r/rfelectronics - My chip acts weirdly when I cut the contact of the PCB from the ESD Mat or if I lift the box that surrounds the die
Box surrounding the antenna and the die

This box is just for protection because the die is wirebonded with chip-on-board process.

My thinking for (2) and (3) is as follows:

In this current testing, the output of the rectifier, which will normally be connected to the rest of the chip is floating. This rectifier output is one pad of the chip and another pad of the chip takes a DC voltage that powers up the rest of the chip. For testing and debugging purposes, they are different pads, and in normal operation, I simply short them with a jumper; but in this particular test, I give a DC voltage externally to the second pad, while the rectifier output is floating.

The antenna is designed to be matched to the rectifier when there is no chip cover, so when I lift the cover, I may be establishing the matching, which would increase the rectifier output even more; hence disturb the operation, even when the board touches the mat.

So, maybe this accumulated voltage on the floating pad is what is disturbing my operation? When the board touches the MAT, this accumulated charge can simply go away. I cannot see physically, how the presence of that signal would disturb the rest of the chip, though.

What may be the reasons for these things that I am observing?

Any input is appreciated.
 

An antenna often likes a ground plane, which the mat may provide?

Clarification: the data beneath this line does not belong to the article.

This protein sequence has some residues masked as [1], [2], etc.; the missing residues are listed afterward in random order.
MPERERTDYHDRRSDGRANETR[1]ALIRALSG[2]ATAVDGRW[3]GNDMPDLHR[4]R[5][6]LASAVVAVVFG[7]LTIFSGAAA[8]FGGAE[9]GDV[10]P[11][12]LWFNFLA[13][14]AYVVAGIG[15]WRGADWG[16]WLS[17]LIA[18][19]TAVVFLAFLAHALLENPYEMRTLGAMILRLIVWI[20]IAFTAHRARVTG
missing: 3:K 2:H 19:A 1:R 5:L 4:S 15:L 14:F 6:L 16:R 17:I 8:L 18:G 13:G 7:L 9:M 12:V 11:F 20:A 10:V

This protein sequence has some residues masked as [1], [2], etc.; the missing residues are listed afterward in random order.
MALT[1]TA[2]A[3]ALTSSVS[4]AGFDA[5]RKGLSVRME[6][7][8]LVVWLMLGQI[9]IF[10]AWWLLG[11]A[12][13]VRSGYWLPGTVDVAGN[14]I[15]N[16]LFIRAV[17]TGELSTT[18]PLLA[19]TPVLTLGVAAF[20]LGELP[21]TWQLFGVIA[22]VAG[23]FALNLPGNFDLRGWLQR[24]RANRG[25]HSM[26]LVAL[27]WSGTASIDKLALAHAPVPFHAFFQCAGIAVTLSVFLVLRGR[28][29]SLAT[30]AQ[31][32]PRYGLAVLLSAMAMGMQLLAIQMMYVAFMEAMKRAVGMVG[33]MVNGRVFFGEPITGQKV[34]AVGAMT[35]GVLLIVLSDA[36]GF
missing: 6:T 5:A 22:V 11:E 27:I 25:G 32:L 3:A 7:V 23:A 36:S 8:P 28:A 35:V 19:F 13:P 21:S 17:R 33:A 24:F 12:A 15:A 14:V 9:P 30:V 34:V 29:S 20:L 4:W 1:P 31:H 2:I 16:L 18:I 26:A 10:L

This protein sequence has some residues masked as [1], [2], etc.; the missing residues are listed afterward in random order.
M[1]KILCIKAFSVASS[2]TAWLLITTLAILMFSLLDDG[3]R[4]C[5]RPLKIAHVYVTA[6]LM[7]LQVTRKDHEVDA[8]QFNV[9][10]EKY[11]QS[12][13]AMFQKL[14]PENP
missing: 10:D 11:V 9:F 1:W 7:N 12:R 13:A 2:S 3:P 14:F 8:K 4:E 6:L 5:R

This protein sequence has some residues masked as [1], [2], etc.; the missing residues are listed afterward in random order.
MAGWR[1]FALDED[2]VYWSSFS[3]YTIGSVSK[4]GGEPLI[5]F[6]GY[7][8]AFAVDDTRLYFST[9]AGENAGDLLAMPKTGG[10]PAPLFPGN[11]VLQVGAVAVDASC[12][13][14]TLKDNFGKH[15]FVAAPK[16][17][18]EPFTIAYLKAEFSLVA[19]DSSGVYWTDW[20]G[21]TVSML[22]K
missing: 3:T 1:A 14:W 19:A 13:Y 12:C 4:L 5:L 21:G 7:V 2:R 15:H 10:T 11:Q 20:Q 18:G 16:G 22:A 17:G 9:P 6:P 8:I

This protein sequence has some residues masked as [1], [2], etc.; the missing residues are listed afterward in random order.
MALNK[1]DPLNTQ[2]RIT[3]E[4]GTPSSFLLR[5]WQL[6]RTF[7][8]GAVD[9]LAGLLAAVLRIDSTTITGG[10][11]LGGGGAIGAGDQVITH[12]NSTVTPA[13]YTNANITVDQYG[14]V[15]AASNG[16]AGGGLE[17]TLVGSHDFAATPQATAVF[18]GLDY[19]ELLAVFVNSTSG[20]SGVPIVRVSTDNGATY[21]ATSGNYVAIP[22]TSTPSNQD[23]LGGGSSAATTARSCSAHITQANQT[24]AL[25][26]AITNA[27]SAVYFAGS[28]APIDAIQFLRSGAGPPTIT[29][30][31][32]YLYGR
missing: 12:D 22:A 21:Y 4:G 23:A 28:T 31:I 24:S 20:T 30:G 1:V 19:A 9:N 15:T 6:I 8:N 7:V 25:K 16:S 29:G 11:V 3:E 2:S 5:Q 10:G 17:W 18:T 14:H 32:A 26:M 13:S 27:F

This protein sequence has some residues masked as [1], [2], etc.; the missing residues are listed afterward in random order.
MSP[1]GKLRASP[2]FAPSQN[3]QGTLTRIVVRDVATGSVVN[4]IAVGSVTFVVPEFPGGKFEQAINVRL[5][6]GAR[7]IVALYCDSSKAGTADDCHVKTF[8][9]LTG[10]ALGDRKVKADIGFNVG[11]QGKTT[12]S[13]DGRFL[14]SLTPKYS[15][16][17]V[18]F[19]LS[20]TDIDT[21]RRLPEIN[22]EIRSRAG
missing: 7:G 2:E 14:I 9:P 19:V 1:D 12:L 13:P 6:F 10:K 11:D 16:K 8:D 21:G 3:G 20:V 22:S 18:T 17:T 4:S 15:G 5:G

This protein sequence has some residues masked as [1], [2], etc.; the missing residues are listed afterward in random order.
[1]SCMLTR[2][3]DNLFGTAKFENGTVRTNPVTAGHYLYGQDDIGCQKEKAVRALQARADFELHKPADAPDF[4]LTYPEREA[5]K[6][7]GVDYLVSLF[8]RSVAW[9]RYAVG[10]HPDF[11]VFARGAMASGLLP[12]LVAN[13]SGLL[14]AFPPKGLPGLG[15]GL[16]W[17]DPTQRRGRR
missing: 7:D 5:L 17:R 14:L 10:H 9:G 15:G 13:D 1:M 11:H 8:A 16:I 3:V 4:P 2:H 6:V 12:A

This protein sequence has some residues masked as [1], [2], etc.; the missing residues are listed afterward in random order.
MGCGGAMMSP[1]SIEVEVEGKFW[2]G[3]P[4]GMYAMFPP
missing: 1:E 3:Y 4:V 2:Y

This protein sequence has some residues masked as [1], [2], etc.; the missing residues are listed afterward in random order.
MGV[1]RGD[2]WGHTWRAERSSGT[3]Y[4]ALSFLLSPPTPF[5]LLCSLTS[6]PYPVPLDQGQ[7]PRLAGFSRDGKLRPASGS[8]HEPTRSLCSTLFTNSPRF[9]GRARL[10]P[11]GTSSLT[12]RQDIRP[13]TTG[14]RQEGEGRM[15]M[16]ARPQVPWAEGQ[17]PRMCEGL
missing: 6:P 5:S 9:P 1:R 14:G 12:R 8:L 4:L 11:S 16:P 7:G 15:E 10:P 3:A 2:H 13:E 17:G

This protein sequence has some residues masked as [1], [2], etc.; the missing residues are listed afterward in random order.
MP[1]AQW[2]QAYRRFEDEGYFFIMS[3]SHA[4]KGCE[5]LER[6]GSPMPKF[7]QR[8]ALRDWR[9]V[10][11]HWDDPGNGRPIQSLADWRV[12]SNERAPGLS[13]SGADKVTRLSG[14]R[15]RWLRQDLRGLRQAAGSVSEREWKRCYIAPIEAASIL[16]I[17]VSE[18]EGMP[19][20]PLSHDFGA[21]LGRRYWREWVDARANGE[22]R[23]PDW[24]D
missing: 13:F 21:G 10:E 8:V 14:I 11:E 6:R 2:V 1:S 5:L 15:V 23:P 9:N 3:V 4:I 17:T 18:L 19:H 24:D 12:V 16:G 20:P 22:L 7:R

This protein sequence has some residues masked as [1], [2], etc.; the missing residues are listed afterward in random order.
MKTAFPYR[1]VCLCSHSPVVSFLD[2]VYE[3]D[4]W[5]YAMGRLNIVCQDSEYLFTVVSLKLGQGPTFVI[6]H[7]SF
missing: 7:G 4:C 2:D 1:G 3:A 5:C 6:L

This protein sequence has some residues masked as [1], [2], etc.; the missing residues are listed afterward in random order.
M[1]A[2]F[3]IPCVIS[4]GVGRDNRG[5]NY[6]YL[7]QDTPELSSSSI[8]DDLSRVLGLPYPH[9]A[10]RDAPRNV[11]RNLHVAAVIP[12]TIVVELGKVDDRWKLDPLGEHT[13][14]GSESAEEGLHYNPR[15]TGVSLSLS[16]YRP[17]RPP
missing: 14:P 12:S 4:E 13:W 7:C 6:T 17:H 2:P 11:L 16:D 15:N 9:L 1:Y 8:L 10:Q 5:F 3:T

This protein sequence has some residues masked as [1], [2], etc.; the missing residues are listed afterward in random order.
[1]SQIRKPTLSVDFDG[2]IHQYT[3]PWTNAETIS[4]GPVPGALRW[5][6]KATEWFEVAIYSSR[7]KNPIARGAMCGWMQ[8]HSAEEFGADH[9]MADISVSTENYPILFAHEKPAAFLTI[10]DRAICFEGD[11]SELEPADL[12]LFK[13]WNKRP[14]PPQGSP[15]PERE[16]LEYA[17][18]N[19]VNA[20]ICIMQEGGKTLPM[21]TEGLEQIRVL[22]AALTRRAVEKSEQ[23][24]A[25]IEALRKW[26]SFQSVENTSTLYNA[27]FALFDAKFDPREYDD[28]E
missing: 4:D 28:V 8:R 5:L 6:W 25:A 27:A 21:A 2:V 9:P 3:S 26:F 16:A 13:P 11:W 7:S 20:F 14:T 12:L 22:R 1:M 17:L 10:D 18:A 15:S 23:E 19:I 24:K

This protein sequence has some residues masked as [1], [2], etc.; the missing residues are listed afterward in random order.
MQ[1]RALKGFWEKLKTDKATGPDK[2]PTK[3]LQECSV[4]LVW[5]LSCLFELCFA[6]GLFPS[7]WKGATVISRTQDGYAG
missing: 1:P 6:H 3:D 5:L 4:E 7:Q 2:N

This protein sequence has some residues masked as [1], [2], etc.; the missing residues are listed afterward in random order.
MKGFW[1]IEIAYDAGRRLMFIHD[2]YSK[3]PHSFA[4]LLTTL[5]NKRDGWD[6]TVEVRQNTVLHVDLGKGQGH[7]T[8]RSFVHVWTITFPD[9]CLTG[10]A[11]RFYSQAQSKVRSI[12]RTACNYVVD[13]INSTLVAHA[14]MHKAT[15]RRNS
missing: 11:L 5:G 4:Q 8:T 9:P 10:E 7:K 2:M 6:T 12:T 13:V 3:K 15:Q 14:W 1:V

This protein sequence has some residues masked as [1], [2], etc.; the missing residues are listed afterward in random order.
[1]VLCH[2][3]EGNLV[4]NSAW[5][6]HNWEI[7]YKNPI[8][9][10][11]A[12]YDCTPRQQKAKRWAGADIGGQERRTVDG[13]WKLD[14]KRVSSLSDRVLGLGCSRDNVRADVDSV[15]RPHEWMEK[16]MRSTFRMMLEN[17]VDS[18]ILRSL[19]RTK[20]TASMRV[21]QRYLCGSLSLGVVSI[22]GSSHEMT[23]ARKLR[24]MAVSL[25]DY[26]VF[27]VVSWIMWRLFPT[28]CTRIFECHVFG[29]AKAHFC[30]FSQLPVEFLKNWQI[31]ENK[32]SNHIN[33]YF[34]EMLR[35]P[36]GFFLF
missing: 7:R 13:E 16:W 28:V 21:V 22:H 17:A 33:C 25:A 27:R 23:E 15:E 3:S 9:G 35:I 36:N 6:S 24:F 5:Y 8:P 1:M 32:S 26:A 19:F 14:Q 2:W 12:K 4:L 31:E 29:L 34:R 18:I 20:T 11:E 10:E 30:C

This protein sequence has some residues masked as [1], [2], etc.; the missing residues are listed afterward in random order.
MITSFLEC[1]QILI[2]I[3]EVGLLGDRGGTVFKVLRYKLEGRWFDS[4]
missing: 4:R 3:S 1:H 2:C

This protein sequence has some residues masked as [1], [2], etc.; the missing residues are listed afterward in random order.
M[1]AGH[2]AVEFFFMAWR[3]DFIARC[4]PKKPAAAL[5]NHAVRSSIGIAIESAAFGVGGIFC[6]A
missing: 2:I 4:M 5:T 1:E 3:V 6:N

My antenna is a simple loop. It does not radiate with a ground plane, so maybe when I lift the board, the antenna starts radiating or receiving. However, as I said, it goes to a rectifier whose output is floating so why would it affect the rest of the chip?

068AE5B2-411B-44AF-8FB4-80935D2E16EC.jpeg
 

Let's get some things out of the way. place an insulation tape on the solders at the bottom of the board, place the board back on the mat and operate it. Please, let's know the outcome.
--- Updated ---

However, I think the issue is EMI. Other than for protection, that box acts as an EMI shield. ESD is a significant source of EMI, so the ESD mat actually does help with EMI attenuation.

In addition to the ESD mat, are you using a wrist strap?
 
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@doenisz Reviewing your posts, I realised the box can't possibly be an EMI shield which I thought it to be.
--- Updated ---

However, It seems like the box is affecting it's impedance. Does the antenna not need a matching network?